WASHINGTON -- The House Ethics Committee on Friday declined a request by Rep. Maxine Waters (D-Los Angeles) and 68 of her Democratic colleagues to release internal documents on its findings that her rights of due process weren't violated during an investigation into whether she improperly helped a bank linked to her husband.
The panel noted that it was still deliberating on how to proceed on the allegations of misconduct against Waters, and that if it were to make public internal documents now, "it would defeat the purpose of having a nonpartisan, confidential process – keeping matters of House discipline free from political or outside influence."
Though the committee, following an outside counsel's opinion, concluded that Waters' due process rights had not been violated during the three-year investigation, it acknowledged that staffers communicated with only Republican panel members, raising concerns about the "appearance of staff partisanship," and noted that a former staffer made "inappropriate remarks related to race." Waters is black. A former staffer also invoked the 5th Amendment right against self-incrimination when asked about leaked confidential committee documents.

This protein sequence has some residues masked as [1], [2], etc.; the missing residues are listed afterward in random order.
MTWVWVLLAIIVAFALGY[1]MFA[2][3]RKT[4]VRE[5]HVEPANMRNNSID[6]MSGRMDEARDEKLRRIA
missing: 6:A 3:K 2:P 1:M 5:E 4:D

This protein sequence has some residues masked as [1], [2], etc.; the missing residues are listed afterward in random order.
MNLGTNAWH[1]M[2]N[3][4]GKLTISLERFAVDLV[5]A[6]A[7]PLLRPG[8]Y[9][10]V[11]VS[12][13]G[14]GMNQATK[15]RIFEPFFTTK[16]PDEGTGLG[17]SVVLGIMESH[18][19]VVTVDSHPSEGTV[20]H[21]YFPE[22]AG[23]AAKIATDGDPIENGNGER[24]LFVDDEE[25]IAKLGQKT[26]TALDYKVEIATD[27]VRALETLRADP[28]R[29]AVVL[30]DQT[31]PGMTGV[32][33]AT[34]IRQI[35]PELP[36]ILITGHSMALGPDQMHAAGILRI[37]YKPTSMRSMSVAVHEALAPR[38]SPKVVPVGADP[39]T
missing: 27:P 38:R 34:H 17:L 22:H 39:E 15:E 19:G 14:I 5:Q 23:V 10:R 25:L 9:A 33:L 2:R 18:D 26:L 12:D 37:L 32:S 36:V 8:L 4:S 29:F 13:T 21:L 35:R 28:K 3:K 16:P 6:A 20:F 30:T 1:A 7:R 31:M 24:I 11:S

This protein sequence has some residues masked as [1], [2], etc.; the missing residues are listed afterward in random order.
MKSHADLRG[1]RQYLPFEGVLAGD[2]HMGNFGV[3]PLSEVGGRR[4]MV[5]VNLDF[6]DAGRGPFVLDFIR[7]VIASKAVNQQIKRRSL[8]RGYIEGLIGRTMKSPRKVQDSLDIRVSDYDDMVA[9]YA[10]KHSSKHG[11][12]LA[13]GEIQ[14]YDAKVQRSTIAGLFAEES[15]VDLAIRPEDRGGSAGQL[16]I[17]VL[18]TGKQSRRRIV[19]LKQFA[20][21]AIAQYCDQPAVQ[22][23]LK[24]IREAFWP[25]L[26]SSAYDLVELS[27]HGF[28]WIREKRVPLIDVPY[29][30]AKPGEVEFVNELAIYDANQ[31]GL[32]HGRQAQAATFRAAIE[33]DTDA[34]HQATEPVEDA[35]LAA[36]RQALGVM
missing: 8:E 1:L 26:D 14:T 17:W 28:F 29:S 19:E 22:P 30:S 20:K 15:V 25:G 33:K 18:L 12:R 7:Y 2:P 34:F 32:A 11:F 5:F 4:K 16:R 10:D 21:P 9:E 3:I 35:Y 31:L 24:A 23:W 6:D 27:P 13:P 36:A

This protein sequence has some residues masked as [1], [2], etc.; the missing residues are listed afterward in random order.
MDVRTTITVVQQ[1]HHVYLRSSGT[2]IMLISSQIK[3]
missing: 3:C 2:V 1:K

In a letter Friday, five Democratic and five Republican committee members said that outside counsel Billy Martin did not issue a report but provided confidential advice. They added that there was "no justification for releasing the confidential details of staff advice."